The Holy Orders
A priest is a baptized man who by vocation receives the Sacrament of Holy Orders. After ordination, one enters into ministerial priesthood which gives him sacred powers to serve the community since ministerial priesthood is received in order to serve the community. After Baptism all the people of God are called to participate in the common priesthood since it is a means by which Christ continues to build and lead His Church. The mission of the Catholic priest is to care for the faithful through the word and grace. The priest mediates between God and humanity by ceaselessly participating in the one priesthood of Jesus Christ through teaching, divine worship and leading the people of God.
Holy Orders Uniqueness
Rite of Ordination transforms the Candidate into a priest in the order of Melchisedek. In this Sacrament, the mission that Christ entrusted to his Apostles continues to be exercised in the Church until the end of time. Ordination is thus a sacrament of apostolic ministry. Holy Orders includes three degrees; the orders of bishop, priest, and deacon.
To know what a priest is, we have to know what a sacrifice is. Nowadays the word sacrifice is used in many different ways, but in its strict sense sacrifice is the offering of a gift to God by people through someone set apart to represent them. The priest, therefore, is the consecrated mediator between God and people. The purpose of the priesthood is to give the group an opportunity to worship God in truth and righteousness.
Duties of a Priest
Through the priest the community acknowledges God as supreme, thanks to him for blessings received, atone for their sin and pleads for their benefits. The priest does all this in the name of Jesus who alone is the perfect sacrifice. The priest is the master and model of genuine prayer who alone has the exclusive permission to celebrate Holy Mass in which the Eucharist is made possible. The Holy Eucharist is the Body and Blood of Jesus Christ thus making the whole process the summit of the Christian life. There is no amount of human numbers that can replace a priest.
Priesthood and Patriarchal Times
In the era of the Patriarchs, the father of the family acted as the priest and offered sacrifice to God for himself and his family. Adam, Noah and Abraham did the same. In the time of Moses, God directed that priesthood be entrusted to the family of Aaron of the tribe of Levi. The oldest son in each generation of Aaron’s descendants would be the high priest while other Levites acted as his assistants. When the word became flesh, the old system was elevated. During the Last, Supper Christ instituted the Eucharist which replaced sheep with bread and wine. This gift from now and always would be the gift worthy of God.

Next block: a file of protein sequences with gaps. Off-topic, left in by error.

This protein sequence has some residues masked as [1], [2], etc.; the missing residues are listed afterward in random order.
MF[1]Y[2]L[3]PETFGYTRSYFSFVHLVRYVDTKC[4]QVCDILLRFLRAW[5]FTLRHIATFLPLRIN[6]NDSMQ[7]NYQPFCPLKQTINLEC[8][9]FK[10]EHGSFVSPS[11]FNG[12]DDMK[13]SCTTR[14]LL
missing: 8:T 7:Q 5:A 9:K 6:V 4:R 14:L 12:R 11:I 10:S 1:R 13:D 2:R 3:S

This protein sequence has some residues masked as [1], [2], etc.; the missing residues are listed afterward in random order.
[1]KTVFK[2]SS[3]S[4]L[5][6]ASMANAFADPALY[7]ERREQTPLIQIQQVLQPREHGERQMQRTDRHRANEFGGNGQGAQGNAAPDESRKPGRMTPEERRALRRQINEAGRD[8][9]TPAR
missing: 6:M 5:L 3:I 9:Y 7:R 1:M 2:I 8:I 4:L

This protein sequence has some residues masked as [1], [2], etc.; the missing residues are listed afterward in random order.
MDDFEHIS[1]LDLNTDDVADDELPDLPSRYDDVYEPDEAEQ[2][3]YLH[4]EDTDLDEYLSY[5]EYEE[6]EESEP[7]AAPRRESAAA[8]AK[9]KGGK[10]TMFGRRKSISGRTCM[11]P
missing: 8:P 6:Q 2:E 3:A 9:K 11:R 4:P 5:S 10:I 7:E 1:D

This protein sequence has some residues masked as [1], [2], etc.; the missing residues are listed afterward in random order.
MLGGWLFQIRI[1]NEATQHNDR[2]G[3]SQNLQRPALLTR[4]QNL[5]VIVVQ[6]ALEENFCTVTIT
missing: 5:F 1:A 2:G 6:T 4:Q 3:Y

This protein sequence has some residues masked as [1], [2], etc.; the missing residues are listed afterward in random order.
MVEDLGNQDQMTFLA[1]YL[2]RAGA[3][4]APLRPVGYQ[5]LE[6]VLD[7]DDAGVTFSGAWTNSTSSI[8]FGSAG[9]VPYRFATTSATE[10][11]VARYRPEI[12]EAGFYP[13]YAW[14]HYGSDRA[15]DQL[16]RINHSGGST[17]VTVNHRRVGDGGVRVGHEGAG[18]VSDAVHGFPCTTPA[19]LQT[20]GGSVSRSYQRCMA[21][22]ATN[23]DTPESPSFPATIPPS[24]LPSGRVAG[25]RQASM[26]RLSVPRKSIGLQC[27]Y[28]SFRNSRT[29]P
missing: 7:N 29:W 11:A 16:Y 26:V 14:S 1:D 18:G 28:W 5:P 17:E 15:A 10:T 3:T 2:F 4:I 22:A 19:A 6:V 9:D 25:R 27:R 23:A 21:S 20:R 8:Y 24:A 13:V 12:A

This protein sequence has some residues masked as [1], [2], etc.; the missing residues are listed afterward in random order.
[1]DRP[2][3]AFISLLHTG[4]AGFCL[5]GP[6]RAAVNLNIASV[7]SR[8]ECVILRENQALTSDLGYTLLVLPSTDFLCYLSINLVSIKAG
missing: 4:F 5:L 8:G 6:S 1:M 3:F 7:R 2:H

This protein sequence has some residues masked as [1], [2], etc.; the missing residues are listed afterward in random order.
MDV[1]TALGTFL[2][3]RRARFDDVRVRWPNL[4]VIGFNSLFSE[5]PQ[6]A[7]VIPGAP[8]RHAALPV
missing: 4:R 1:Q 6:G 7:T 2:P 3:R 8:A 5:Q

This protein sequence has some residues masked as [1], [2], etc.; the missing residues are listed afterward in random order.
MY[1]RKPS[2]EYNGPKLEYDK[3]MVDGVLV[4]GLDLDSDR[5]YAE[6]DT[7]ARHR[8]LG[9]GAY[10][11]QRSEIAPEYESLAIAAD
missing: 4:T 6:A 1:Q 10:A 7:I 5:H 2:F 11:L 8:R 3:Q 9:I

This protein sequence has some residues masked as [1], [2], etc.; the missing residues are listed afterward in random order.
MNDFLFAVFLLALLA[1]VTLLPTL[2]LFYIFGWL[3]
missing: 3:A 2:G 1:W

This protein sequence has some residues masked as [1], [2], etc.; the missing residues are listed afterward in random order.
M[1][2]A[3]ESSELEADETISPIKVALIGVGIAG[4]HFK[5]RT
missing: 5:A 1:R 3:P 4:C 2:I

The Priest and the Holy Mass
In the Holy Mass, Jesus offers himself as he did on the Cross granting each of us the opportunity to unite with him. But it is the human priest who stands at the altar. It is this human agent’s hands and lips that Christ uses for offering himself. It is the priest that Christ grants power to make God visible through the appearances of Bread and Wine. The Ordained Catholic priest is invested with this precious but also demanding responsibility. During the ordination, the priest is consecrated with these words: “you are a priest forever according to the order of Melchizedek” Hebrews 5:6.
The Priest a Custodian of Sacraments and God’s Graces
In the name of Jesus the priest blesses and through him the Holy Spirit fills people with graces. Through the Sacrament of Holy Orders, the Holy Spirit imparts tremendous power to one who is ordained to call Jesus Christ upon the altar. Through the sacrifice of the holy mass, the priest exercises the supreme degree of his sacred office. In his life and ministry, the Priest is sustained by grace. A Priest cannot wish for more than this extraordinary privilege of acting in persona Christi. As he bends each morning over the bread and the wine, lending his lips to Christ as he speaks Christ’s words, “This is My Body….This is My Blood” Matthew 26:26-29 the Priest time and again feels all but crushed by the sense of his own unworthiness, by the consciousness of his human frailty.
The Priest’s Energy
The priest would be overwhelmed if it were not for the grace of the Sacrament of Holy Orders which God infallibly gives to those who humbly ask it. It is, of course, this power to offer the perfect sacrifice to God in the name of the people that distinguish a priest from any other Church minister. In other Churches, their minister does not have the power to offer a sacrifice which is precisely what makes a catholic priest a priest. Indeed, the ministers in other Churches do not even believe in such a power to offer sacrifice and the reason is simple: there is no one who can impart to them the power of the priesthood.
When a priest celebrates Holy Mass, it is Christ who is offers the sacrifice. When he absolves sins in the Sacrament of Reconciliation, it is Christ who forgives. When he partakes in the mission of the Church to teach and evangelize, it is Christ who speaks through him. When he offers love, comfort and support to God’s people, it is Christ present with him. St John Mary Vianney describes priesthood in the following terms; “the priest continues the work of redemption on earth and when we really understand who a priest on earth is; would not die of fright but of love. The priest is the love of the heart of Jesus”. To know the priest is to know Jesus Christ.
Fr Paulino Mondo